Home » RICS study reveals surveyors slow to adopt digital tech

RICS study reveals surveyors slow to adopt digital tech

by Sion Geschwindt
RICS study reveals surveyors slow to adopt digital tech

A survey of 2,500 chartered surveyors around the world identified cost and a lack of skills as the greatest barriers to digital tech adoption.

According to the survey by the Royal Institution of Chartered Surveyors (RICS), 94% of members highlighted cost as a medium to high barrier, while 90% said the lack of skilled professionals to support them was also an obstacle.

This prevents the construction sector from progressing in terms of innovation and sustainable practices, RICS said.

The RICS Digitalisation in Construction Report 2022 found that only 19% of respondents use data and technology to help measure the carbon footprint and benchmark and report on all or most of their projects.

However, the transfer of data and information flowing between different participants across the asset lifecycle is encouraging, RICS said.

More than half of respondents share their cost estimating data and 48% share their data and information on health and safety and well-being. However, less than a fifth share information on life-cycle carbon emissions.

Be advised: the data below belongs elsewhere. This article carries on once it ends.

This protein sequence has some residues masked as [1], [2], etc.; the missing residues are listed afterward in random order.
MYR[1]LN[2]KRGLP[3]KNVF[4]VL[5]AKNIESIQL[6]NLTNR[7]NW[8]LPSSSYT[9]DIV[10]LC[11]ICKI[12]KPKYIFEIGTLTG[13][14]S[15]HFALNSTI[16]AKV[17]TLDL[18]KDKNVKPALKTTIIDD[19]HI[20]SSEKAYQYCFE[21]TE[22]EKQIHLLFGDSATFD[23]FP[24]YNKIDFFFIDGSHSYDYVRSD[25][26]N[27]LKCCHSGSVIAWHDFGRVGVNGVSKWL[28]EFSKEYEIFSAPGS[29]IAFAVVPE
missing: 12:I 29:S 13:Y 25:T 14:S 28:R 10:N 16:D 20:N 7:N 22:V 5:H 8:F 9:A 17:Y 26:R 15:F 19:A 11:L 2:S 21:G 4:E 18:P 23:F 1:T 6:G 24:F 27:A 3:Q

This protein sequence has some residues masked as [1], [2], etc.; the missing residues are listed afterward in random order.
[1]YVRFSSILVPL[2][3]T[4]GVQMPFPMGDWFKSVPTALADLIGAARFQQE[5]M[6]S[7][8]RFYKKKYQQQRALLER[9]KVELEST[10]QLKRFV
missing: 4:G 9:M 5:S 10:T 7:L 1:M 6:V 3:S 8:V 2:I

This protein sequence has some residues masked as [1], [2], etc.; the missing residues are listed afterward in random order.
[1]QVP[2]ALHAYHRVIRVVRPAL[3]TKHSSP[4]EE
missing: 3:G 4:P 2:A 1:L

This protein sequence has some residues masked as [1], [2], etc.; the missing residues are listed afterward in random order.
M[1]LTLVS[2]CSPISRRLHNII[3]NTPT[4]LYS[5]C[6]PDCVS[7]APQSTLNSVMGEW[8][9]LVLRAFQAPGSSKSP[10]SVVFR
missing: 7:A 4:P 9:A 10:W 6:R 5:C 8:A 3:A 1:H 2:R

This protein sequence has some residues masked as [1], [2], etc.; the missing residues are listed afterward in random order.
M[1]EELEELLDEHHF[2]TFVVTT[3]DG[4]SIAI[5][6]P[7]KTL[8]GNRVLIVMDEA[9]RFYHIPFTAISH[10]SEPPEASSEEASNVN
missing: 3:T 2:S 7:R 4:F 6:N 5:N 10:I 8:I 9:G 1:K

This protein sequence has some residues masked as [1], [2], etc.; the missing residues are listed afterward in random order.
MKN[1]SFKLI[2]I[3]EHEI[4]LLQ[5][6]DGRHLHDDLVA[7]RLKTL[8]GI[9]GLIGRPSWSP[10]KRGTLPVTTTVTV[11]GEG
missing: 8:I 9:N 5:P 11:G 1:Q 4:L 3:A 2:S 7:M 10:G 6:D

Jon Sealy, Faithful & Gould Engineering Services chief executive, a member of the RICS QS leaders forum, said: “The report reveals unsurprising lagging indicators of adoption married with a forceful and important call to arms from the RICS. It is critical that, as an industry, we rise to the challenge.”

Anil Sawhney, RICS global construction and infrastructure sector lead, added: “To address the profound impact of construction on our world, the sector must move even faster to reap the benefits of BIM and digital twins.

“Digitalisation in construction continues to gather momentum, but like the wider construction sector, adoption of such technologies is being held back by increasing costs and shortage of skilled professionals.

“The sector is agile, but with continual cost and time pressures and frequently criticised lack of spending on research and development the sector runs the risk of being left behind.

“Whilst standards such as ICMS 3 and professional bodies upskilling members is helping, construction needs more support, whether that’s private investment or government funding or initiatives to ensure countries can continue to prosper.”

Image credit: Ceri Breeze/Shutterstock

Read next: Cambridge engineers invent ‘world’s first’ zero emissions cement

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